There are not many publications where the clinical features of this combined lesion can be found. Most of the cases reported were asymptomatic with a slow growth and cortical expansion with dental mobility and in some cases displacement of the teeth. In this case it was observed the relation of the lesion with an impacted third molar that seemed a dentigerous cyst. There were no trauma antecedents or systemic diseases and the bibliography only one case reported showed relation with orthodontic treatment, root canal treatment and antecedent of dental extraction in the zone of the lesion, not knowing if the lesion was pre-existent.

Only one case mentioned a fast growth with expansion and cortical perforation.5-7 Because the scarce number of cases reported and the resemblance with the clinical features of other kinds of lesions, it is difficult to establish the pattern for this combined lesion.

From a radiographical point of view the scarce number of cases reported makes it difficult to compare with previous descriptions of COF and GCCG. Of six cases reported with radiographical description there were 3 unilocular and 3 multilocular lesions.6,7 The case here described showed an unilocular lesion associated with an impacted third molar, and it had a different radiographical pattern.6,7 Kaffe and Buchner reported that 55% of the lesions described as COF had a radiolucent unilocular lesion with well defined borders, and 29.4% were multilocular. The GCCG can have either a multilocular or unilocular presentation and the borders can be well or poorly defined, it can present different degrees of cortical expansion and can be confused with other maxillary lesions.14 It has not been possible to establish a specific radiographic pattern of the combined lesion (COF and GCCG).

The case here reported histologically is formed by fibro-cellular tissue well vascularized forming cross linked bundles of fusiform cells and scarce production of collagen fibers, abundant strings and islands of inactive odontogenic epithelium. In some areas of the fibro-cellular tissue many giant multinucleated osteoclast type cells may be identified specially around the blood vessels and intralesional hemorrhage zones. These findings are similar to those described in the previously reported cases.

Allen et al5 refer to an unusual association of COF and GCCG reaction, thus confirming the presence of a histopathological component and considers the possibility that his cases represent a "collision" of tumors in the same area. This appears to be a very rare probability in which a rare lesion like FOC WHO type develops along with another uncommon lesion like the GCCG.5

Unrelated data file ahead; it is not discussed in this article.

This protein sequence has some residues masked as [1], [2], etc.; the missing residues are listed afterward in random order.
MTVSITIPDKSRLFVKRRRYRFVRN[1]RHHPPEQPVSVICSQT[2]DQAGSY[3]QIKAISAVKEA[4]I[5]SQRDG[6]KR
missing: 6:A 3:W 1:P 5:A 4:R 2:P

An alternative explanation could be that type WHO COF, could by some means evoke a formation of GCCG in these patients. It is important to mention that the aneurismal bone cyst that histopathologically resembles GCCG has been reported in association with a certain number of intraosseous lesions. Recently there have been reports of giant cells reactions in association with ameloblastoma. Some researchers believe that the giant cells identified surrounding the ameloblastoma were more a result of a reactive process than a feature of the lesion itself.5

The paper of Mosqueda et al. mentioned that 3 cases among those published until 1999 (25%) have had recurrence 3 years after the treatment with similar histological findings than the first lesions.7 Allen et al. mentioned that in one of the recurrence cases there were histological components of COF WHO type and giant cells.5

These findings, according to Odell et al, suggest a combination of two entities as a main feature of the lesion therefore they consider it an hybrid tumor.6

So far it has not been possible to determine if the development of COF in a central position produced a surrounding giant cells reaction or if both tissues developed at random in the same place.5

The antecedents of recurrence in the published cases of this type of lesion suggest that it should be treated surgically as GCCG because of its possibility of recurrence, they also suggest to monitor constantly after the surgical excision.



Because of the scarce number of reported cases in the literature, it is not possible to establish clinical and radiographical features to diagnose this neoplasia among the group of odontogenic tumors but like most of the lesions only histological findings can confirm this particular entity.

It has not been possible to determine the origin of this lesion or to find out if one of the lesions derives from the other or if they developed simultaneous in the same zone but the recommended treatment should take into consideration the most aggressive component of the hybrid tumor.




Address correspondence:
Adalberto Mosqueda MD



This article can be read in its full version in the following page: